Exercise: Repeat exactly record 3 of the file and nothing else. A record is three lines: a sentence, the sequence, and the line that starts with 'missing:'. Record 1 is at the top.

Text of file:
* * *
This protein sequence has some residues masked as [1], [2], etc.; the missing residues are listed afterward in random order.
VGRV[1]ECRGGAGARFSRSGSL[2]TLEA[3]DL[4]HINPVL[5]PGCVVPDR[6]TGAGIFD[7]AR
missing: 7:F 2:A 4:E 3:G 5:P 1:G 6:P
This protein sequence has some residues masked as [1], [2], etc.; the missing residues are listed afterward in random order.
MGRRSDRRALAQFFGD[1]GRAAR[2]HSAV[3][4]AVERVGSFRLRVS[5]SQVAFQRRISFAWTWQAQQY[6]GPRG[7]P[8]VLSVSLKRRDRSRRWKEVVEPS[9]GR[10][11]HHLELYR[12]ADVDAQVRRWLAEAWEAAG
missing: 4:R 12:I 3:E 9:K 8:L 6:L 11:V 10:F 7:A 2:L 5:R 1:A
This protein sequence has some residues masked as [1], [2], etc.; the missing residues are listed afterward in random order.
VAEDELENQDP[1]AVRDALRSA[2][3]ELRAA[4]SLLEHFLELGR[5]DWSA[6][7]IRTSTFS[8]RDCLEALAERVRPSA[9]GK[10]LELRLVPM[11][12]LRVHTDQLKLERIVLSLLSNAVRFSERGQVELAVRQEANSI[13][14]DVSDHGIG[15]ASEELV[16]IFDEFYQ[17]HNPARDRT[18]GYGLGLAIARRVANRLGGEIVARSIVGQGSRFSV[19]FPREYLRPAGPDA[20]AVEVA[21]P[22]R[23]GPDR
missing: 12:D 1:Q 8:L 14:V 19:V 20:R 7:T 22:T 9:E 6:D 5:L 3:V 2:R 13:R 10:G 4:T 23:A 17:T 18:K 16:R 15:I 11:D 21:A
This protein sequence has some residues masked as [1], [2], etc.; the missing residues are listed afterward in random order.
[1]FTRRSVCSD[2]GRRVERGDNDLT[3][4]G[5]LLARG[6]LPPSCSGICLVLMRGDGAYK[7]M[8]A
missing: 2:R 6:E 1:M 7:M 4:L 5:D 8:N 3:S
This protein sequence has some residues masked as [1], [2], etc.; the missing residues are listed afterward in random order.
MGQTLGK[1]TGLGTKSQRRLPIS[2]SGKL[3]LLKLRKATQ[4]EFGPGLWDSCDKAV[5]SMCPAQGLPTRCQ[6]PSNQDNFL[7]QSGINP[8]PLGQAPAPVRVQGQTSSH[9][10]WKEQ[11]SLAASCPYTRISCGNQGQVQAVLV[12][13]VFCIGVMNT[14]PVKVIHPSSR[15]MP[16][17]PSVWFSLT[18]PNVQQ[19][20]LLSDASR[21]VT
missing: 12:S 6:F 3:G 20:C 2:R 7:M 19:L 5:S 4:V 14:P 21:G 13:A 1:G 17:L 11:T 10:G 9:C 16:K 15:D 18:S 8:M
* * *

This protein sequence has some residues masked as [1], [2], etc.; the missing residues are listed afterward in random order.
VAEDELENQDP[1]AVRDALRSA[2][3]ELRAA[4]SLLEHFLELGR[5]DWSA[6][7]IRTSTFS[8]RDCLEALAERVRPSA[9]GK[10]LELRLVPM[11][12]LRVHTDQLKLERIVLSLLSNAVRFSERGQVELAVRQEANSI[13][14]DVSDHGIG[15]ASEELV[16]IFDEFYQ[17]HNPARDRT[18]GYGLGLAIARRVANRLGGEIVARSIVGQGSRFSV[19]FPREYLRPAGPDA[20]AVEVA[21]P[22]R[23]GPDR
missing: 12:D 1:Q 8:L 14:V 19:V 20:R 7:T 22:T 9:E 6:D 5:L 3:V 2:R 13:R 10:G 4:T 23:A 17:T 18:K 16:R 15:I 11:D 21:A